This applies to the case where our dielectric is still a perfect insulator at DC (w = 0 Hz), or, a bit more general, at low frequencies; i.e. for sDK(w ® 0) = 0.
However, nobody is perfect! There is no perfect insulator, at best we have good insulators. But now it is easy to see what we have to do if a real dielectric is not a perfect insulator at low frequencies, but has some finite conductivity s0 even for w = 0. Take water with some dissolved salt for a simple and relevant example.
In this case we simple add s0 to sDK to obtain the total conductivity responsible for power loss
Equivalent cuicuit diagram of a real dielectric
stotal  =  sperfect  +  sreal
     
   =  sDK  +  s0 
Remember: For resistors in parallel, you add the conductivities (or1/R's) ; it is with resistivities that you do the 1/Rtotal = 1/R1 + 1/R2 procedure.
Since it is often difficult to separate sDK and s0, it is convenient (if somewhat confusing the issue), to use stotal in the imaginary part of the dielectric function. We have
e''  =  stotal
w
We also have a completely general way now, to describe the response of any material to an electrical field, because we now can combine dielectric behavior and conductivity in the complete dielectric function of the material.
Powerful, but only important at high frequencies; as soon as the imaginary part of the "perfect" dielectric becomes noticeable. But high frequencies is where the action is. As soon as we hit the high THz region and beyond, we start to call what we do "Optics", or "Photonics", but the material roots of those disciplines we have right here.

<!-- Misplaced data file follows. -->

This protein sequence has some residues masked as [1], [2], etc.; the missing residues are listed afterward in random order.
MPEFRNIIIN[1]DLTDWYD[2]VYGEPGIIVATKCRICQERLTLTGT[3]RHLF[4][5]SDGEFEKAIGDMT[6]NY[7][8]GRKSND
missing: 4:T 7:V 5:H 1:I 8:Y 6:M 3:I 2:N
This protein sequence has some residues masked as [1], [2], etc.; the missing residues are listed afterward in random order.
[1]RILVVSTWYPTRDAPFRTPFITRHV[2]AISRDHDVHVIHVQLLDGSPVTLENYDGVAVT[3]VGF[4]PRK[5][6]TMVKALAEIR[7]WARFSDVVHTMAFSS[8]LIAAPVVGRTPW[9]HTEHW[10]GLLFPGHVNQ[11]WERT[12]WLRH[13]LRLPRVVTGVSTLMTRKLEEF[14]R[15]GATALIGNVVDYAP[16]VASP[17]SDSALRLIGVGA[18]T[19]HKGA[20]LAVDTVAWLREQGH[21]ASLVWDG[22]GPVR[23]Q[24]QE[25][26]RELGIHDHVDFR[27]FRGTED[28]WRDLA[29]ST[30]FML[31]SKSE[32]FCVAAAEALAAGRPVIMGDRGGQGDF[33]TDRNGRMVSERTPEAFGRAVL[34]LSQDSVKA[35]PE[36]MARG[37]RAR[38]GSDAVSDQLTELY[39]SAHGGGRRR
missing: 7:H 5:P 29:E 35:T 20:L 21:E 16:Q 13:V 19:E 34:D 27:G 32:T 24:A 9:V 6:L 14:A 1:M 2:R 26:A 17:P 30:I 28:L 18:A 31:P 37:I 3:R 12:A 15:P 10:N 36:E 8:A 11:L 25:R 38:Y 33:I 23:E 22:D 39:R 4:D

In classical electrical engineering at not too large frequencies, we are particularily interested in the relative magnitude of both current contributions, i.e in tgd. From the pointer diagram we see directly that we have
IA
IR
 =  tg d
We may get an expression for tg d by using for example the Debye equations for e' and e'' derived for the dipole relaxation mechanism:
tg d  =   e''
e'
 =   (ese¥) · w / w0
es  +  e¥ · w2/ w02
or, for the normal case of e¥ = 1 (or , more correctly e0)
tg d  =   (es – 1) · w/ w0
es + w2/ w02
This is, of course, only applicable to real perfect dielectrics, i.e. for real dielectrics with s0 = 0.
The total power loss, the really interesting quantity, then becomes (using e'' = e' · tgd, because tgd is now seen as a material parameter) .
LA  =  w · e' · E2 · tg d
This is a useful relation for a dielectric with a given tg d (which, for the range of frequencies encountered in "normal" electrical engineering is approximately constant). It not only gives an idea of the electrical losses, but also a very rough estimate of the break-down strength of the material. If the losses are large, it will heat up and this always helps to induce immediate or (much worse) eventual breakdown.
We also can see now what happens if the dielectric is not ideal (i.e. totally insulating), but slightly conducting:
We simply include s0 in the definition of tgd (and then automatically in the value of e'').
tg d is then non-zero even for low frequencies - there is a constant loss of power into the dielectric. This may be of some consequence even for small tg d values, as the example will show:
The tg d value for regular (cheap) insulation material as it was obtainable some 20 years ago at very low frequencies (50 Hz; essentially DC) was about tg d = 0,01.
Using it for a high-voltage line (U = 300 kV) at moderate field strength in the dielectric (E = 15MV/m; corresponding to a thickness of 20 mm), we have a loss of 14 kW/m3 of dielectric, which translates into about 800 m high voltage line. So there is little wonder that high-voltage lines were not insulated by a dielectric, but by air until rather recently!
Finally, some examples for the tg d values for commonly used materials (and low frequencies):
Material er tg d
x 10-4
Al2O3
(very good ceramic)
10 5....20
SiO2 3,8 2
BaTiO3 500 (!!) 150
Nylon 3,1 10...0,7
Poly...carbonate,
...ethylene
...styrol
about 3
PVC 3 160
And now you understand how the microwave oven works and why it is essentially heating only the water contained in the food.
Questionaire
Multiple Choice questions to 3.2.1

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© H. Föll (Electronic Materials - Script)